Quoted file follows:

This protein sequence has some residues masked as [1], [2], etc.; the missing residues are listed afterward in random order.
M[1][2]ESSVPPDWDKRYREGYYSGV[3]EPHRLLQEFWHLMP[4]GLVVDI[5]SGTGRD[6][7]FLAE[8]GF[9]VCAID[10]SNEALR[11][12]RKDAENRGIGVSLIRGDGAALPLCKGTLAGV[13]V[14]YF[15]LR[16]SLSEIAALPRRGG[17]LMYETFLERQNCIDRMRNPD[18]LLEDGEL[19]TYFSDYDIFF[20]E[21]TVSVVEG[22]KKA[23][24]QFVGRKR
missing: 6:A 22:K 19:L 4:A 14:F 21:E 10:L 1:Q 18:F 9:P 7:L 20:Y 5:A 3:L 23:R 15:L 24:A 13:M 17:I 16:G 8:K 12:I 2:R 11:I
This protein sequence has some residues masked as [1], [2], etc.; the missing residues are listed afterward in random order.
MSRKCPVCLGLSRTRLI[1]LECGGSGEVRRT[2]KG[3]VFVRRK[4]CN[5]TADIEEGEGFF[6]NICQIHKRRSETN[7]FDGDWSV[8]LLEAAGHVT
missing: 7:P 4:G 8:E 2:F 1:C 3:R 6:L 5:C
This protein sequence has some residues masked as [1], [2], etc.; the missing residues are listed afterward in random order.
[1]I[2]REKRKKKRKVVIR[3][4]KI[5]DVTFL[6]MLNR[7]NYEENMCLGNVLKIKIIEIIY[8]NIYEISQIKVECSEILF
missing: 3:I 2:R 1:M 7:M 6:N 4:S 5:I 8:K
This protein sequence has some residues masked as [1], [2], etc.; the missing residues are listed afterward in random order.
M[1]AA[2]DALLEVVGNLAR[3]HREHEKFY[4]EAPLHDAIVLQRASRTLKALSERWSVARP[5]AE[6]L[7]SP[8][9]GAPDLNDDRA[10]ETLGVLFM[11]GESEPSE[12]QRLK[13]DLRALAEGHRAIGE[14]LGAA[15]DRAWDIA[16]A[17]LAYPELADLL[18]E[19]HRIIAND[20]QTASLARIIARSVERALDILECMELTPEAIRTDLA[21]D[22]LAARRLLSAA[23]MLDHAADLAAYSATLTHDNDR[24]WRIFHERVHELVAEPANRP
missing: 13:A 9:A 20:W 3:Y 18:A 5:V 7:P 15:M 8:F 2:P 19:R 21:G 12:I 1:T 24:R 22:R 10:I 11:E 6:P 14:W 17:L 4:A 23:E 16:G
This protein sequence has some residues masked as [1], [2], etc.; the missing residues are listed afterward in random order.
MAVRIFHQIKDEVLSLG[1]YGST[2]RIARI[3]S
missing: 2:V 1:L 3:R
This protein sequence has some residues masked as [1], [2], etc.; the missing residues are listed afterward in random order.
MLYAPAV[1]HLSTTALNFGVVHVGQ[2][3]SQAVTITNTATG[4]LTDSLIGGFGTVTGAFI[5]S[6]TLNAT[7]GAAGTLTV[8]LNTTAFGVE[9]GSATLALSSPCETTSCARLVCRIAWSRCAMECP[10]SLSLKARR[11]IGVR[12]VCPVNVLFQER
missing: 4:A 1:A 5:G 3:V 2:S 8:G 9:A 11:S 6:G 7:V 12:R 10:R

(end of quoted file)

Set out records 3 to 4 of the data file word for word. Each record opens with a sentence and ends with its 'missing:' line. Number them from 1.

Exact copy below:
This protein sequence has some residues masked as [1], [2], etc.; the missing residues are listed afterward in random order.
[1]I[2]REKRKKKRKVVIR[3][4]KI[5]DVTFL[6]MLNR[7]NYEENMCLGNVLKIKIIEIIY[8]NIYEISQIKVECSEILF
missing: 3:I 2:R 1:M 7:M 6:N 4:S 5:I 8:K
This protein sequence has some residues masked as [1], [2], etc.; the missing residues are listed afterward in random order.
M[1]AA[2]DALLEVVGNLAR[3]HREHEKFY[4]EAPLHDAIVLQRASRTLKALSERWSVARP[5]AE[6]L[7]SP[8][9]GAPDLNDDRA[10]ETLGVLFM[11]GESEPSE[12]QRLK[13]DLRALAEGHRAIGE[14]LGAA[15]DRAWDIA[16]A[17]LAYPELADLL[18]E[19]HRIIAND[20]QTASLARIIARSVERALDILECMELTPEAIRTDLA[21]D[22]LAARRLLSAA[23]MLDHAADLAAYSATLTHDNDR[24]WRIFHERVHELVAEPANRP
missing: 13:A 9:A 20:W 3:Y 18:A 5:V 7:P 15:M 8:F 2:P 19:R 21:G 12:I 1:T 24:R 22:R 10:I 11:E 6:P 14:W 17:L 4:A 23:E 16:G